Alpha-Stim AID cranial electrotherapy stimulation (CES) anxiety treatment: anxiety, depression, and health-related quality-of-life outcomes in primary healthcare social prescribing services

Chris Griffiths, Ksenija Maravic da Silva, Harmony Jiang, Kate Walker, David Smart, Azhar Zafar, Sarah Deeks, Sinead Galvin, Taz Shah

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Abstract

Purpose
This study aims to evaluate the effect of Alpha-Stim Anxiety, Insomnia and Depression (AID) cranial electrotherapy stimulation (CES) on anxiety, depression and health-related quality of life for primary care social prescribing service patients with anxiety symptoms.

Design/methodology/approach
Open-label patient cohort design with no control group. A total of 33 adult patients (average age 42 years) completed six weeks of Alpha-Stim AID use. Pre- and post-intervention assessment with participant self-report measures: Patient Health Questionnaire (PHQ-9), Generalised Anxiety Disorder (GAD-7) and European Quality of Life Five Dimension (EQ-5D-5L).

Findings
Reliable improvement and remission rates, respectively, were 53.39% and 33.3% for GAD-7; 46.7% and 29.5% for PHQ-9. There was a significant improvement in GAD-7 and PHQ-9 with large effect sizes. EQ-5D-5L results showed significant improvements in health-related quality of life. Perceived quality of life increased by 0.17 on the health index score, with the intervention adding 1.68 quality-adjusted life years (QALYs).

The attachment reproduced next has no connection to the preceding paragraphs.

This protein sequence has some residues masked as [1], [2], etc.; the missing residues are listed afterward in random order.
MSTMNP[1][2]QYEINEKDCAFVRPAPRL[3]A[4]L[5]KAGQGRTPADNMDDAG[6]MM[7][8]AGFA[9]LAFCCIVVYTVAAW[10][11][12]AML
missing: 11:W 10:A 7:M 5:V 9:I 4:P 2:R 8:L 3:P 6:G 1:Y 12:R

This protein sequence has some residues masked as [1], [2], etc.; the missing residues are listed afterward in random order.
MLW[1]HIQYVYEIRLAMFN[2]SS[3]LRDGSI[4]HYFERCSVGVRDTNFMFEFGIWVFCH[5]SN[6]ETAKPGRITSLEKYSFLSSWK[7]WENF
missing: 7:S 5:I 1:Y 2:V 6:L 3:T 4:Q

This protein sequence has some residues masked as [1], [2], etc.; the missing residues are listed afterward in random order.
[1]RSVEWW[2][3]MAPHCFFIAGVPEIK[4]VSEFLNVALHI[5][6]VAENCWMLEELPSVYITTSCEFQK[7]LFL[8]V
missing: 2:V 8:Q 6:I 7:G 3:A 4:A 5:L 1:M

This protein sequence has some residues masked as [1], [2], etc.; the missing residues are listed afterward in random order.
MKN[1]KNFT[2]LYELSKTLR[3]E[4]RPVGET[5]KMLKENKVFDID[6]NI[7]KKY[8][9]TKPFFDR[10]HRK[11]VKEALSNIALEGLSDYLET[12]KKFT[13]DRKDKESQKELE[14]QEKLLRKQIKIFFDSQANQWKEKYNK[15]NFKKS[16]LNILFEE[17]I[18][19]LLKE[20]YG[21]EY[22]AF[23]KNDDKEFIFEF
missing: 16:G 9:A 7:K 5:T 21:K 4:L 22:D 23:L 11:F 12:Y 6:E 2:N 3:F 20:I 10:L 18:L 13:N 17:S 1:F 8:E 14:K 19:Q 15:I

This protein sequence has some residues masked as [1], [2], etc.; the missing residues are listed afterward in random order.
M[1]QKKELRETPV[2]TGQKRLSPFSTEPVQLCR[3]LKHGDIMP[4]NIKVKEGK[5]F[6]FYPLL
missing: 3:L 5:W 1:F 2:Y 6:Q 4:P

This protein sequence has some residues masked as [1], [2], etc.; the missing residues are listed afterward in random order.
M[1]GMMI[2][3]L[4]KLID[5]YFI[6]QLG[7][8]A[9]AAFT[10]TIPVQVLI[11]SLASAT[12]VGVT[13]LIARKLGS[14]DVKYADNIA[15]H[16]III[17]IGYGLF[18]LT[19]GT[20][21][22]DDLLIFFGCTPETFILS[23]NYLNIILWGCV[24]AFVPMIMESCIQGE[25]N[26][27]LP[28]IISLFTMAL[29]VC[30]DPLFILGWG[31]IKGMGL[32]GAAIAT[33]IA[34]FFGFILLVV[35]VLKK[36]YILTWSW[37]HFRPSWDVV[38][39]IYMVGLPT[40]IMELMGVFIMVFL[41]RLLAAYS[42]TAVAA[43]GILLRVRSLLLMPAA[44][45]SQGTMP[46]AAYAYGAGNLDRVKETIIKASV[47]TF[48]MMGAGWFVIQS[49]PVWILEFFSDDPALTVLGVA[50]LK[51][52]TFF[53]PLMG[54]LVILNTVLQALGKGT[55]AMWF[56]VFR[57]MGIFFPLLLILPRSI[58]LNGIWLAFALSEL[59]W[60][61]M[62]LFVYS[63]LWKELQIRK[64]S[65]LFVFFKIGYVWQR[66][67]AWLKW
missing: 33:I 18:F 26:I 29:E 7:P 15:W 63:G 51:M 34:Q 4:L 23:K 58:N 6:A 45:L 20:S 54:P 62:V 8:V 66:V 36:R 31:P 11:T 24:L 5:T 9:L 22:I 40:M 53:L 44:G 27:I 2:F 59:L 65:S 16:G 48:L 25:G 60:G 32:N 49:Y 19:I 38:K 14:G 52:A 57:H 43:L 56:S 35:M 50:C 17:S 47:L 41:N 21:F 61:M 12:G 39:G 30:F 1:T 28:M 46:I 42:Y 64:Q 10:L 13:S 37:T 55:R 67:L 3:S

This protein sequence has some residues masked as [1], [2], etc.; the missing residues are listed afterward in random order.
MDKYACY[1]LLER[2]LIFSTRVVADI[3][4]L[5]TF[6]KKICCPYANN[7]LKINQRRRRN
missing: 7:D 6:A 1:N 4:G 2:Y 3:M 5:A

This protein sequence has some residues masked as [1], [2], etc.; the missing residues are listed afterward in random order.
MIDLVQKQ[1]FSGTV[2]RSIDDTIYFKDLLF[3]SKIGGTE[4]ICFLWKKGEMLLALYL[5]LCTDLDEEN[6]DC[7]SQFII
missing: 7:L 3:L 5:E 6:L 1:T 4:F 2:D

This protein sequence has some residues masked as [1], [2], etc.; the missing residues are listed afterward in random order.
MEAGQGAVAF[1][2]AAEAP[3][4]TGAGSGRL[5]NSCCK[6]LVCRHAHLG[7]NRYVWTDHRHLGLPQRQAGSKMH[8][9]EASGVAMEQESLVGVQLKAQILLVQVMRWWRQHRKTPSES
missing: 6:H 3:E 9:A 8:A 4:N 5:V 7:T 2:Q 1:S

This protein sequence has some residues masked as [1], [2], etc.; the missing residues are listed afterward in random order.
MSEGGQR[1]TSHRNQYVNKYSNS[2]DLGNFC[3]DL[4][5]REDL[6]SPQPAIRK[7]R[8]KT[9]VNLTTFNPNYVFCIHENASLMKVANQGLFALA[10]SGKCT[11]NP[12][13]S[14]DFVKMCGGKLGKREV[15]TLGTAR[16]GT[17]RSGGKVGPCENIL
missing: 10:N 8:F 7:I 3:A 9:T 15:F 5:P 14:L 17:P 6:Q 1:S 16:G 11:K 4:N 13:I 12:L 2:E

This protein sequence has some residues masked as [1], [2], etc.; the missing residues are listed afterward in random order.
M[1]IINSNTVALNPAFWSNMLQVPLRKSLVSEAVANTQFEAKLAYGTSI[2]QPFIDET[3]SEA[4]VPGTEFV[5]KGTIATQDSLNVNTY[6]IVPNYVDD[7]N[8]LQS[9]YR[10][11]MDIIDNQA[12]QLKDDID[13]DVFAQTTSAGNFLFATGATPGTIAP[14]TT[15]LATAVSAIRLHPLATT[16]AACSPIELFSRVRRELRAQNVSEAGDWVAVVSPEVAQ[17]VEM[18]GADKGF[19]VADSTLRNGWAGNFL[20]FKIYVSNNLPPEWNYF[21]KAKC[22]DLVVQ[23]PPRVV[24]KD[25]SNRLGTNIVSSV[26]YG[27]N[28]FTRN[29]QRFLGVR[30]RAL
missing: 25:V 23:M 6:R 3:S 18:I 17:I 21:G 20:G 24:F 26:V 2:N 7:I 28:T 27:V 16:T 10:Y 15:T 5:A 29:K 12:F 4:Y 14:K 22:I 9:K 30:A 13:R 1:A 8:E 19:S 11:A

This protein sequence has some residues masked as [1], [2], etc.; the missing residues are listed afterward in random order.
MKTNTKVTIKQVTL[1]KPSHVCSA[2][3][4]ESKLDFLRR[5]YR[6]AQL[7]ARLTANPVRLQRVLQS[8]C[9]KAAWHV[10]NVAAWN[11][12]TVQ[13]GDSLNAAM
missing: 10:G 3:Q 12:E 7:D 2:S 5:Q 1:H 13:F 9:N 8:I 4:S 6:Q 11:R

Practical implications
Alpha-Stim AID can be delivered through a primary health-care social prescribing service and most patients will use as prescribed and complete treatment course. Alpha-Stim AID CES may be an effective anxiety and depression treatment for people with anxiety symptoms. The widespread roll-out of Alpha-Stim AID in health-care systems should be considered.

Originality/value
To the best of the authors’ knowledge, this is the first study to respond to the UK’s National Institute for Health and Care (NICE) request for the collection of real-world data to understand better Alpha-Stim AID in relation to people’s treatment uptake, response rates and treatment completion rates (NICE, 2021).
Original languageEnglish
Pages (from-to)(In-Press)
JournalMental Health Review Journal
Volume(In-Press)
Early online date25 May 2023
DOIs
Publication statusE-pub ahead of print - 25 May 2023

Bibliographical note

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This document is the author’s post-print version, incorporating any revisions agreed during the peer-review process. Some differences between the published version and this version may remain and you are advised to consult the published version if you wish to cite from it.

Funder

Funding was provided by East Midlands Academic Health Science Network (EMAHSN).

Keywords

  • Alpha-Stim
  • Anxiety
  • Co-morbidity
  • Cranial electrotherapy stimulation
  • Depression
  • Primary care
  • Quality of life
  • Service delivery
  • Social prescribing

ASJC Scopus subject areas

  • Psychiatry and Mental health

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